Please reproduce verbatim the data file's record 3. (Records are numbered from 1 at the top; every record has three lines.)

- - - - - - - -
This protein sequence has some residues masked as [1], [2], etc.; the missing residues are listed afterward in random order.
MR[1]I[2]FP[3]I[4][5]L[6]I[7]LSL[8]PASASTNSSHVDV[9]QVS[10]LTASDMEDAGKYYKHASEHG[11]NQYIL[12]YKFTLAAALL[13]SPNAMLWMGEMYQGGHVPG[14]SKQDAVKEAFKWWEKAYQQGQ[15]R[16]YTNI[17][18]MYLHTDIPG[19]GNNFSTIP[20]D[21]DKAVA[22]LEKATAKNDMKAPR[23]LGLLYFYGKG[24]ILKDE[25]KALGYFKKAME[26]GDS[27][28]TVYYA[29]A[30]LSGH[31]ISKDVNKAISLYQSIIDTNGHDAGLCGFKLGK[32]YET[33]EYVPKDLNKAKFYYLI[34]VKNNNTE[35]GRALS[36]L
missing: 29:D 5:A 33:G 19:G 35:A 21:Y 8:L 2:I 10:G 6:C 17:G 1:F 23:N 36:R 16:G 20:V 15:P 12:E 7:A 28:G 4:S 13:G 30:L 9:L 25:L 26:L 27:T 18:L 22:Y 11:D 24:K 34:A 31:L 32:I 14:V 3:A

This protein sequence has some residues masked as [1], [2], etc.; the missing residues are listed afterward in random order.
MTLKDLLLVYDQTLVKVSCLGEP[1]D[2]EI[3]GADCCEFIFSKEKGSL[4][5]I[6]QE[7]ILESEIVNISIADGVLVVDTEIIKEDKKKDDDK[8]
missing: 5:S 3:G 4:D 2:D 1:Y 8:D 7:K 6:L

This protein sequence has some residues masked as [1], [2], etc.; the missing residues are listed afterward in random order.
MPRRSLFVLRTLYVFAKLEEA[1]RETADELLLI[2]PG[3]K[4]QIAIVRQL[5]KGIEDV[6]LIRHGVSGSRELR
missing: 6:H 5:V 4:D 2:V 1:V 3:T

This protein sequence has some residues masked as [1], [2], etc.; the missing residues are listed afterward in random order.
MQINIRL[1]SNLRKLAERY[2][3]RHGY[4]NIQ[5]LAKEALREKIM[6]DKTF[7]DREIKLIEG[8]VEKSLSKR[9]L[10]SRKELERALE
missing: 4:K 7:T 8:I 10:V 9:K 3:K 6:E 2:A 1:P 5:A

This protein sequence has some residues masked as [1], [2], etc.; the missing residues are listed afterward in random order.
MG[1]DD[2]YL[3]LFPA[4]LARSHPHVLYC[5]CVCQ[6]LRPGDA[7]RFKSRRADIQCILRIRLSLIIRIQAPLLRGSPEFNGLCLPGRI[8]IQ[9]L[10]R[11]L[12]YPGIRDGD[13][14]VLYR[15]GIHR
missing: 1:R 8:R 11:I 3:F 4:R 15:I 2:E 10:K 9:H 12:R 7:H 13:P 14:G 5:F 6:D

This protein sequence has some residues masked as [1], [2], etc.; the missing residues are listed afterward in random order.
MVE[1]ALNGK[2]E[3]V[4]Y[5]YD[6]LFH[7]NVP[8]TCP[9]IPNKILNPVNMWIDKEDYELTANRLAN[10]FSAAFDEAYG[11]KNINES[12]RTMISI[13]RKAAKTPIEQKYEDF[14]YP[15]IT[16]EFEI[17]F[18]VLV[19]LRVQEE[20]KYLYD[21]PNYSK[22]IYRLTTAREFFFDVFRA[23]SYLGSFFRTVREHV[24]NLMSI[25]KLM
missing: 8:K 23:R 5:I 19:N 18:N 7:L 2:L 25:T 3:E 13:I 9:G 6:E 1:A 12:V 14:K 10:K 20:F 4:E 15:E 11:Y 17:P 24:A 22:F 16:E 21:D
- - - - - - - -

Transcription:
This protein sequence has some residues masked as [1], [2], etc.; the missing residues are listed afterward in random order.
MPRRSLFVLRTLYVFAKLEEA[1]RETADELLLI[2]PG[3]K[4]QIAIVRQL[5]KGIEDV[6]LIRHGVSGSRELR
missing: 6:H 5:V 4:D 2:V 1:V 3:T